Hogan is out first and he definitely gets some cheers, but nothing like he would receive later. At some point people are just happy you’re still around and conceded that yes, you are one of the best of all time. It happened to Hogan, it happened to Flair, and it’s even starting to happen to the greatest heel of all time, Tom Brady. Thankfully, Jim Ross and Jerry Lawler do not try to ignore or cover up the fact that Hogan is getting cheered like today’s WWE announcers would (and if we had to listen to JBL yell “THESE CANUCKS JUST LOVE TO HAVE FUN MAGGLE!” during this match I would have shot my television). Poor Rocky again gets a pretty lame pop for the second ‘Mania in a row, and the dude just cannot seem to catch a break.

Then the magic happens. Toronto just goes nuts when both men stare at each other and they never really stop. The two stars know how to work a crowd, and being the pros that they are they milk the reaction for everything it’s got. Hulk has a reputation for not wanting to put people over, but props to him for agreeing to lay down for The Rock here. Hogan pushes Rocky down and crowd acts like Jesus Christ just came down from heaven wearing a Maple Leafs jersey and the sky was raining poutine down like manna. One shove was all it took to people to lose their minds.

I cannot help and have a flashback to Mayweather v.s Pacquiao at this point. I watched that fight expecting a slugfest between two of the greatest of all time, and instead we got a lame duck boxing match. That legitimate sporting event collapsed under the weight of it’s own hype. Brock Lesnar vs. Goldberg fell into the same trap when they first wrestled at ‘Mania 20.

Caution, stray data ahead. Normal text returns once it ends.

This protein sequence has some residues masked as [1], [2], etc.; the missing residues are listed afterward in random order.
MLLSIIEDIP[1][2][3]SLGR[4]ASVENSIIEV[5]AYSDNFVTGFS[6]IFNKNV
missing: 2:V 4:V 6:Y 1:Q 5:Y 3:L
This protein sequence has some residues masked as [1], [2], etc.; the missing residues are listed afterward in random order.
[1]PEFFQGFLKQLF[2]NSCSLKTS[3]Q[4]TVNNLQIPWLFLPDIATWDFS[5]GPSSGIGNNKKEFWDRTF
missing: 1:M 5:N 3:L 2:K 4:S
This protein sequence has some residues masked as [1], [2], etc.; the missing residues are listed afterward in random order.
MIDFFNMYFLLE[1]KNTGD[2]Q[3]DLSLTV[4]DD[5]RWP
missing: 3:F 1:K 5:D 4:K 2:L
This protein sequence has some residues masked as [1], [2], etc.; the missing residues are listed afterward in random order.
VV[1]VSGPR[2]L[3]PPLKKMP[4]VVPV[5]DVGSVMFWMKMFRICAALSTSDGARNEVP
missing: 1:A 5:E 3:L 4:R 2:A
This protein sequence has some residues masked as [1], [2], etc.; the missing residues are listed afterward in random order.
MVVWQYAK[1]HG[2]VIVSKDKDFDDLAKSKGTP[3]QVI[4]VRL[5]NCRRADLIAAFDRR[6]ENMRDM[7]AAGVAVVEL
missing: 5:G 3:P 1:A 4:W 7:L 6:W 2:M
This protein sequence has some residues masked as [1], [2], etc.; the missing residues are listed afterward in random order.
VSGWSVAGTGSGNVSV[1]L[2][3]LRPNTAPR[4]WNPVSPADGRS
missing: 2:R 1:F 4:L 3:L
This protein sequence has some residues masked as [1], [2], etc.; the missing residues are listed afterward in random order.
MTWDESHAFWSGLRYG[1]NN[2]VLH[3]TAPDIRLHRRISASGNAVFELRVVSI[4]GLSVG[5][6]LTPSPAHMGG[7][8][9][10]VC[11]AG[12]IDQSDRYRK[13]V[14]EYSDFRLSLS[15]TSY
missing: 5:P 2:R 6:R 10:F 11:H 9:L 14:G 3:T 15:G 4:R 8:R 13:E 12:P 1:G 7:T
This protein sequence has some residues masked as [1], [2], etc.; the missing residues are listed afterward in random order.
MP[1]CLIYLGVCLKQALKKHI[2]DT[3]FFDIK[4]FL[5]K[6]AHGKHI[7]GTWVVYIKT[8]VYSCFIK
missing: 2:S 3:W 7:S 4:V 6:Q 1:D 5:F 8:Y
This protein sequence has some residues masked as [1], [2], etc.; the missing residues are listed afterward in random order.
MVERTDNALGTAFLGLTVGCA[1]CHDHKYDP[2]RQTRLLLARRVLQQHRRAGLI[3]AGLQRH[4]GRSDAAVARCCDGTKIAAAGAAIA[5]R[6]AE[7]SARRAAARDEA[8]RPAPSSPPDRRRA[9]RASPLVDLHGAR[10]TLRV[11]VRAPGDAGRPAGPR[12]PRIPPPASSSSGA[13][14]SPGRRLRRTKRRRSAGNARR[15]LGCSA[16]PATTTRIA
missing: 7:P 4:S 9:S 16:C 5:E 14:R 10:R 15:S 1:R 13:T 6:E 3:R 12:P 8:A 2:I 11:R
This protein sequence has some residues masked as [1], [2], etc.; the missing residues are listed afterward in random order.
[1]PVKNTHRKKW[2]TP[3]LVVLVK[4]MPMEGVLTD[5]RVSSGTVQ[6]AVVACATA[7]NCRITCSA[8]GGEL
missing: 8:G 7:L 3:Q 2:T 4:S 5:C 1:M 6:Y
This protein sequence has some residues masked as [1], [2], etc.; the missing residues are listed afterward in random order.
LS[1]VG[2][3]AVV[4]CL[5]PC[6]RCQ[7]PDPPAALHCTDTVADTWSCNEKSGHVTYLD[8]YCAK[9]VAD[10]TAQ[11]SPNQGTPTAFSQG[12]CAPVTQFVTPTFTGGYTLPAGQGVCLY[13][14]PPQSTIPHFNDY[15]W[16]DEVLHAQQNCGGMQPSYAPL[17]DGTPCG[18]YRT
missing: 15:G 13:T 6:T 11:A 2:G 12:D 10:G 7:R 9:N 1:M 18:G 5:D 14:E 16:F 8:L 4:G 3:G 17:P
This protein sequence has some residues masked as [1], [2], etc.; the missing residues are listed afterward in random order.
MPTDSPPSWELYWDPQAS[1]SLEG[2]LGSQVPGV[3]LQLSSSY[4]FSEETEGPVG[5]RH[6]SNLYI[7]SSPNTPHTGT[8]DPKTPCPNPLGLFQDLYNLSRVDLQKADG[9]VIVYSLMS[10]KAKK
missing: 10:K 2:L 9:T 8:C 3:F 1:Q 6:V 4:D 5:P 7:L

Wrestling is a much more forgiving form of entertainment, and due to it’s unique nature we can see the fantasy matches we want and they can be just as good as they were in our head. Hogan was never the best technical wrestler (and neither was The Rock, for that matter), but when you book dream matches for him they look exactly like this.

This match goes back and forth pretty evenly for the first part, and Hogan pulls out some excellent heel moves. He really knows how to cheat in that old-school way that makes the internet lionize people like Kevin Owens and the like. Hogan worked like a bad guy even when he was America’s favorite hot dog in the 80’s so it is no surprise when he pokes eyes, rakes backs, and literally starts choking The Rock. Like Flair’s retirement match, this is essentially a greatest hits montage for Hogan. Rocky being the future actor that he is, bounces around like a cruiserweight.

It is so engaging to see, even if Hogan’s reluctance to leave his feet is stupendously obvious. They work the crowd like the two bosses that they are, and it still feels surreal that this match actually happened. Hogan vs. Michaels and Cena vs. The Rock tried to mimic this match, but they just could not follow in this match’s footsteps. Blame ego, blame age, but this is damn near as perfect of a big time wrestling match as you get. This is the wrestling equivalent of a Mark Twain book. It may not have the pop of modern day writing, but you can appreciate the wisdom and wit on display.